"Because they're not supposed to be there idling like that. They're waiting for their kids to come out, but when they stop on that side of the street it cuts traffic down to one lane there, because there's cars parked on the other side of the street too. The ferry traffic comes up that street, but it gets blocked up."

    "Why can't parents use the school parking lot to pick up their kids?" I wondered.

    "Oh, that's already full up."

    ****************

    "Look, I understand why the parents do that," she said. "They've got little kids and they can't be walking 'em across Fauntleroy. But still, the school doesn't want 'em to park there. They've got signs up and everything: 'No idling.' But people still do it anyway."

    *******************

    Indeed. People aren't supposed to do LOTS of things, Cathy . . .

    But they do them anyway.

    Posted 1 year ago #         
  42. WSratsinacage
    Member Profile

    Thanks D. The plot thickens!!!

    Posted 1 year ago #         
  43. nerolabs
    Member Profile

    By the way if I was going NORTH on Fauntleroy, where the warning sign and the light are in a straightaway, I wouldn't be as butthurt about all this, but I'd still make the case that most effective school zones I've seen there is a set of lights strung up across the road flashing asking people to slow down.

    The big issue here, for me, is the curve (and with obstructions as DBP pointed out, thank you) in which you can't possibly see the flashing light without having a reaction time which might actually turn into a CHAIN-reaction with cars behind coming around the curve into a car that has slowed down without them seeing it, let alone that even though some people might think I'm whining with their unsympathetic apathy, it's still a $189 fine, which is highway robbery.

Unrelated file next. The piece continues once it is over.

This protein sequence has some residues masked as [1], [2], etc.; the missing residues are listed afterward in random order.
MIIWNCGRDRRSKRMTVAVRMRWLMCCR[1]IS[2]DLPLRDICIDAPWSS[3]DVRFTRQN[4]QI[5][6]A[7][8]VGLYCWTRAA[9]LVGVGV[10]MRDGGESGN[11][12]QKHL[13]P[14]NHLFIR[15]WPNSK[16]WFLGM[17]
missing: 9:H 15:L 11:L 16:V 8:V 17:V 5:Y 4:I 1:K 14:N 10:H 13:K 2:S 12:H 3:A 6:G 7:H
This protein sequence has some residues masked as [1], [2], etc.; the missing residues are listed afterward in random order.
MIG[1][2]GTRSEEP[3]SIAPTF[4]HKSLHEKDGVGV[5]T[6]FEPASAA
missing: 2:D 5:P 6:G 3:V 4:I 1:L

Aside from the obvious danger, I don't see how it's fair or in the spirit of what they want to accomplish to give people so little time to react to get "caught" with such a stiff fine.

    Posted 1 year ago #         
  44. One point in support of the argument that the signage is adequate is this from the WSB story on January 13:

    "...from the first almost-two-weeks of ticketing by the Fauntleroy Way camera near Gatewood Elementary and three others elsewhere in the city; the West Seattle camera was responsible for 435, the lowest total, less than a third of the 1,510 tickets attributed to the camera near Thurgood Marshall Elementary."

    While it's possible this is because WS drivers are so much more alert that drivers elsewhere in the city, I'm dubious about that; it seems more likely to me that the design of the roadway or the placement of the signage is better. (Neither the Times article nor the WSB article lists the tickets as a percentage of traffic passing the cameras, so it's also quite possible the lower numbers here just reflect less traffic.)

    Anyway, I do have to say I find no difficulty slowing to the required 20 mph, as long as I'm paying attention, just by removing my foot from the gas--no braking required. But I am one of those silly people who tries to go 30 in a 30 mph zone.

    Posted 1 year ago #         
  45. Boy, you guys are really stretching...

    "It's blocked by the camera pole at one point, and since parking is allowed right next to the sign, that's another distraction."

    The photo is clearly taken from the grassy area of the parking strip, not the traffic lane where a car would be. Doesn't prove a thing. And the testimony from a neighborhood person would seem to indicate that the zone is working.

    "Now it's much better, 'cuz cars are going slower and drivers can see people crossing in time."

    I guess I'm one of the "closeminded" people that think like this- obey the traffic laws. When you don't (as you admit you didn't)and get caught, pay the piper and try to learn from it. And I guess you might put me in with the "unimaginative" thinkers who are not trying to "imagine" how I can get out of paying the fine for the law I broke. No matter how much imagination you can conjure up, if you were speeding you broke the law.According to your own statement "...thirty two miles per hour, while the light was flashing" you were not only over the school zone limit, you were over the normal 30 mph limit. Give it up, pal. I doubt the traffic magistrate is going to care much about your video unless you have a perfect driving record and this is your first infraction.

    Trying to drag this one out into "Dog Poop in the Trash Can-the Sequel?"

    Posted 1 year ago #